Collaboration is key to any innovation strategy today, both for large corporates and for SMEs

  • Posted on: 19 December 2018
  • By: Patrick

In an era of digital business and rapid technology change, of market disruption coming from unexpected industries and geographies, no company can ignore the imperative to innovate faster. Failing to do so is an invitation to lose business and to put growth and their future at risk.

Still innovation does not happen like magic. The effort to organize and structure a compelling innovation effort is real as reflected by the fact that many companies have embarked into multiple and diverse innovation programs, e.g. from internal ideation platforms to corporate venturing and incubators to customer and supplier networks. However, innovation seems to remain for the most part incremental.  Part of the reason for that incremental nature is that the primary sources for innovation are existing customers and employees (1). It is clearly not sufficient, even though incremental innovation is certainly mandatory for improving existing products and services and for delivering yet more value to customers.

But when it comes to exploring and creating new markets or dealing with new trends or building on dramatic technology shift, all of which are most probably at the heart of any forward-thinking corporate strategy, one must think in terms of radical, disruptive innovation. Yet large companies still struggle with aligning their innovation efforts with their business strategy. Corporate innovation is still probably too slow, focusing on known territories, working for the most part with internal and selective networks. There is a definite call for acting in a more agile, faster way in order to accelerate the innovation agenda. In that light, top innovative corporations are targeting a higher proportion of breakthrough and radical innovations, particularly around products, services, technology and business models, rather than just investing in incremental innovation. To do so innovative companies are pushing the boundaries of innovation both inside and outside their organizations by breaking down traditional barriers, tapping into much wider ecosystems, typically unknown to them, for ideas, insights, talent and technology solutions. They plan a broader range of business model innovation, explore a wider range of innovation operating models, and seek to collaborate much more.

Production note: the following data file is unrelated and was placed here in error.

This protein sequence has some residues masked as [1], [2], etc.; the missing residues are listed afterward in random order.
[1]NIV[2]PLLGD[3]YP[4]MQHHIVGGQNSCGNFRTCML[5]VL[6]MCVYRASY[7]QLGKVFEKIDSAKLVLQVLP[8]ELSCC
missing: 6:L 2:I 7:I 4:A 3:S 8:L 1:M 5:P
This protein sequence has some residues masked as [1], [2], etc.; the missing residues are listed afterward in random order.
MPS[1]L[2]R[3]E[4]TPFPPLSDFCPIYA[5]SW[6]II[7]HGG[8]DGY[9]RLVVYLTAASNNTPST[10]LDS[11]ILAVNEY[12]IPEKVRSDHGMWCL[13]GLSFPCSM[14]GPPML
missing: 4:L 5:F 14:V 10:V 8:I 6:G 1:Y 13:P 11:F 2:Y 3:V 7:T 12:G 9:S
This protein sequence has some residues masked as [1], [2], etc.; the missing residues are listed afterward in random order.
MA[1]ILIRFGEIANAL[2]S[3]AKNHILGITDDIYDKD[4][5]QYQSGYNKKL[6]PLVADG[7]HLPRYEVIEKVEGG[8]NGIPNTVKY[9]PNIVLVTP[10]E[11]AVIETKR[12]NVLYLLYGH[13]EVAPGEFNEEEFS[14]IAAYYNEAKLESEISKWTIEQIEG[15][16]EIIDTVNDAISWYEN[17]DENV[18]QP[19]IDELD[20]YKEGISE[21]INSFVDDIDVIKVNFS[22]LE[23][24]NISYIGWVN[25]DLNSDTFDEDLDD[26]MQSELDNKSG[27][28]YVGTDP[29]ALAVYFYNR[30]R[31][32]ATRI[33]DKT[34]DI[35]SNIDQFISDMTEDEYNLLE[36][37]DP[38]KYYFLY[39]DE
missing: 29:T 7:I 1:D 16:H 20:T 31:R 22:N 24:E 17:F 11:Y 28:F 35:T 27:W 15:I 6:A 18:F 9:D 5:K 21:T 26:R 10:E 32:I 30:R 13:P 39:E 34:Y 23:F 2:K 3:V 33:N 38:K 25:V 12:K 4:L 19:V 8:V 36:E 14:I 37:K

The key to growing and innovating faster is now collaboration, it is about collaborating more. It is about going from an “insular” view of the company to a “ocean” one. To picture this, just imagine that the point is to no longer swim back and forth in the same pool, but rather to embark in the open of the ocean. It is leaving the known world for the unknown. It is probably scarier but more rewarding at the end of the day.

The above findings are not limited to large corporates. Innovation is no longer the domain of a chosen few. In an era of rapid technology and market change, companies in virtually every industry and of every shape and size must increase their capacity to innovate.